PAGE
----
Got the Offer? Contract Details Not to Miss

So, you got the job. That’s great! Before signing the contract, there are a few details that you should confirm with your potential employer.

Moving to another country requires a lot more time and money than moving to another region of the same country, so you should make sure that your relocation package covers most of your expenses.

One relocation expense that people tend to forget is the expense of getting a visa. The visa itself has a cost, but there may be additional costs, such as traveling for a health checkup, that could easily make the process more expensive.

Confirm with your employer what the normal visa process is before and after arriving in the host country and who will cover these expenses. Budget for the likelihood that you will have to cover the expenses of relocation then be reimbursed later.
Another area to budget for is housing. Even if you are being offered a furnished apartment, you will likely need to buy your own towels, sheets, pots, and so on. Furthermore, you may arrive to find that you need to pay three or more months of rent upfront. So, having money set aside is essential.

You will also want to find out what the housing options are. Are you being offered a specific place or a stipend toward any apartment? If you find a place that costs less than your housing stipend, will the unused funds be given to you?

You should also investigate the average cost of living. How much does a person normally spend on utilities, eating out, transportation, etc.?

I won’t say much about salary because most people consider it carefully. However, you want to have a clear idea of when you will receive your first paycheck. With so many upfront costs to relocation, this information is important. You should also ask about taxes, insurance, retirement, or other costs that may automatically be subtracted from your pay.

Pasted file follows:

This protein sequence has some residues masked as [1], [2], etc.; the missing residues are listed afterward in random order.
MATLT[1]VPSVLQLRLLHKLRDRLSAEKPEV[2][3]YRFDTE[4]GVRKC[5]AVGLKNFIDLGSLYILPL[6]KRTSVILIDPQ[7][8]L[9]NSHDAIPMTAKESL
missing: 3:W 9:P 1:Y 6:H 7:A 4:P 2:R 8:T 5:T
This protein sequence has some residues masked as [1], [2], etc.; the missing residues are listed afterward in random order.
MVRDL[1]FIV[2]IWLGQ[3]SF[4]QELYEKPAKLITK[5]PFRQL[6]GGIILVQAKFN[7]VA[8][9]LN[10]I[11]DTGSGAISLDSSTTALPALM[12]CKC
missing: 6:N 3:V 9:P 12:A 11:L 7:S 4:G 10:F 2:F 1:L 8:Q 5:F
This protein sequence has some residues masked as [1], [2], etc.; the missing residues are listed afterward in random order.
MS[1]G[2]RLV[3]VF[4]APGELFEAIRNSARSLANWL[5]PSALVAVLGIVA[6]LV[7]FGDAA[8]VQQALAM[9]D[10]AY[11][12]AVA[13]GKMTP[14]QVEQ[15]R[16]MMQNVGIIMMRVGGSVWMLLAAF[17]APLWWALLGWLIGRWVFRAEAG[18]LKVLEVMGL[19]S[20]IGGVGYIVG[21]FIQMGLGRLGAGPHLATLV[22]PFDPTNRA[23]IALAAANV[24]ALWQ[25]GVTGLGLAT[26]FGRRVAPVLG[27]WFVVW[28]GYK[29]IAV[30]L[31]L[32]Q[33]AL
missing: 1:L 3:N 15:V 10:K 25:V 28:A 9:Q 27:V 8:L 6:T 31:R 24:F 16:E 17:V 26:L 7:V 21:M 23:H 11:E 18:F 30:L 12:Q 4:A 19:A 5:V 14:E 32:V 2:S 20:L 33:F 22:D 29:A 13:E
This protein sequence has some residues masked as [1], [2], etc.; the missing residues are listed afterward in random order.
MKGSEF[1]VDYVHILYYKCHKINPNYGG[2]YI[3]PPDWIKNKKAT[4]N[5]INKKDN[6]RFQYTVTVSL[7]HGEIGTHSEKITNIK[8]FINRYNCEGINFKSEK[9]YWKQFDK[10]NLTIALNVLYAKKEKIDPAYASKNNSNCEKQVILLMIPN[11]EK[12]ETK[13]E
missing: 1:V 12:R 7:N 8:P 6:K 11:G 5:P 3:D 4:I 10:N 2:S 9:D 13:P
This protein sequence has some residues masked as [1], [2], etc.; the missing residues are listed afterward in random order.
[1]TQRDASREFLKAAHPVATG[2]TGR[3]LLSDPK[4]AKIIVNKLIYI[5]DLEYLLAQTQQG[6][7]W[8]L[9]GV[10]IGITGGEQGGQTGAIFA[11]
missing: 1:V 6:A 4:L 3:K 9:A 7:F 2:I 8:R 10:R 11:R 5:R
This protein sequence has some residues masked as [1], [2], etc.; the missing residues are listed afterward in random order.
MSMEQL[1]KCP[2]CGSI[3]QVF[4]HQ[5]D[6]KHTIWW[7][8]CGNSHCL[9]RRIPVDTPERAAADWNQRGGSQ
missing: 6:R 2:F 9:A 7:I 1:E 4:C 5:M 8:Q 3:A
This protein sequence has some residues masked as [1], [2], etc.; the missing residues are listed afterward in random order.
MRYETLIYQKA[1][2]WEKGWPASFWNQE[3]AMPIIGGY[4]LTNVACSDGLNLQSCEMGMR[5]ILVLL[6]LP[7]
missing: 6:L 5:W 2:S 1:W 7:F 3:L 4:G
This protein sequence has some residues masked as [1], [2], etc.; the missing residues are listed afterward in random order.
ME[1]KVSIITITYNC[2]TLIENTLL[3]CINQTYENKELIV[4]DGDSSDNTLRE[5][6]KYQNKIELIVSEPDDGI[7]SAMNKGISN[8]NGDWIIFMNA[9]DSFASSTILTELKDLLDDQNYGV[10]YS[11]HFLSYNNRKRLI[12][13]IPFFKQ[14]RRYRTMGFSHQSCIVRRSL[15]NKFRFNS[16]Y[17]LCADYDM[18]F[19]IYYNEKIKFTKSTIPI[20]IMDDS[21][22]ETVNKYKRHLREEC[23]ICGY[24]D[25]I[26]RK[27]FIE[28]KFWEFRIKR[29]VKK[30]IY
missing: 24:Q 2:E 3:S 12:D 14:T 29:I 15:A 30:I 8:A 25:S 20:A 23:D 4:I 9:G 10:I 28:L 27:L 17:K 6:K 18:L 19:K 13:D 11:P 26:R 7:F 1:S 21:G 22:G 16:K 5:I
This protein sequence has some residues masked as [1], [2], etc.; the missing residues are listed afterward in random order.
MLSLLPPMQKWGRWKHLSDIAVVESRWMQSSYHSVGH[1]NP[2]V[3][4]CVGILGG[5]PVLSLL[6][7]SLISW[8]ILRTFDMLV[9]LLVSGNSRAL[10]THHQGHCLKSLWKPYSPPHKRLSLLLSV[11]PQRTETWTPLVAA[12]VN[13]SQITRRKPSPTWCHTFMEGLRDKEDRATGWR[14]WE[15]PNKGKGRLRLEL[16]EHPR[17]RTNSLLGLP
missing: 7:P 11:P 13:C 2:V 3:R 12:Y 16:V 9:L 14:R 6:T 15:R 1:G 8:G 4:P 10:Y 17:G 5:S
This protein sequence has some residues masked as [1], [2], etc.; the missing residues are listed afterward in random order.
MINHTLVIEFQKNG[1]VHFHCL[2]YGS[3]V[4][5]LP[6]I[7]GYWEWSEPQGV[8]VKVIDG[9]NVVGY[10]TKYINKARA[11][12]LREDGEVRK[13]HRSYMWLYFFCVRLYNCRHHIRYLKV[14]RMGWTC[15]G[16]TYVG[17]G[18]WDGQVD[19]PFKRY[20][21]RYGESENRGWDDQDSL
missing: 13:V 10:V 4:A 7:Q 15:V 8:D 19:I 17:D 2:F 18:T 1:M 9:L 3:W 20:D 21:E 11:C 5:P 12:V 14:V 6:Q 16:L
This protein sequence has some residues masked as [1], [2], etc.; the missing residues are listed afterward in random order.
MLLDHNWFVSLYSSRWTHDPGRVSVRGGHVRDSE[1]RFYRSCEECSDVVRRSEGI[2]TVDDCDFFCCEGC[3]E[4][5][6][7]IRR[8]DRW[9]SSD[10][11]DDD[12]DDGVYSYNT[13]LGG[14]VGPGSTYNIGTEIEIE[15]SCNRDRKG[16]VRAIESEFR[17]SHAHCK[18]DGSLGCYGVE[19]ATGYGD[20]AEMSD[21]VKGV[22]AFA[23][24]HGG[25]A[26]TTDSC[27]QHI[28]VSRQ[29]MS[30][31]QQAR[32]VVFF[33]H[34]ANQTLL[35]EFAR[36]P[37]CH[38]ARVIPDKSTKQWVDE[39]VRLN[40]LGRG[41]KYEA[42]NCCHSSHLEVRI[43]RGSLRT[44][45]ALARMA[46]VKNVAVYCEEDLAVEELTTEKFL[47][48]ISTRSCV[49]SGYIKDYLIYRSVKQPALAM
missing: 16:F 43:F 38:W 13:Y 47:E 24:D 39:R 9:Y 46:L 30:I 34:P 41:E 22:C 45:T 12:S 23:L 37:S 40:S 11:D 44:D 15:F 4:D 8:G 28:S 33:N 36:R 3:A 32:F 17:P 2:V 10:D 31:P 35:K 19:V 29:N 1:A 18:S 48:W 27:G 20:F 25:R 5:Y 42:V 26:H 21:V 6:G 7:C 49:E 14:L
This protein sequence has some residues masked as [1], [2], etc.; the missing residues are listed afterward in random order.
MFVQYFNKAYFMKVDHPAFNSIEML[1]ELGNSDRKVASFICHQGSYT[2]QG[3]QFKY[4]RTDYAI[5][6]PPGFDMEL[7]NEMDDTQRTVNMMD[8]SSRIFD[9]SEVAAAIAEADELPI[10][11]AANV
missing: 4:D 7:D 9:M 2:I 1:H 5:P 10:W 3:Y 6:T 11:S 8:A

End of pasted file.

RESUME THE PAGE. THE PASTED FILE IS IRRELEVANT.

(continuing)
To attract top candidates, schools may emphasize their proximity to famous places. For example, a school may emphasize its proximity to Shanghai in China or Seoul in South Korea. You may come to learn, however, that “close” means a two- to three-hour bus ride, which would make day trips into the city impractical. Try to get a clearer idea about where the site is located.

You will also want to confirm whether you will be teaching at one or multiple sites because  some employers might ask you to teach at different schools. Some sites would be closer to home than others, and you might have to commute to different parts of the city.

For more information on planning, teaching, and living as an EFL teacher abroad, check out the latest edition of TESOL Press’s More than a Native Speaker!

The Other Posts in This Series

About Maxi-Ann Campbell

Maxi-Ann Campbell received her master's degree in applied linguistics from Georgia State University. She currently teaches academic writing and oral communication at Duke Kunshan University in China. Her research focuses on improving attitudes towards nonnative English accents, and best practices for teaching English as a foreign language. Aside from teaching and research, she does teacher training for novice EFL teachers. She is coauthor of the third edition of TESOL Press’s "More than a Native Speaker."
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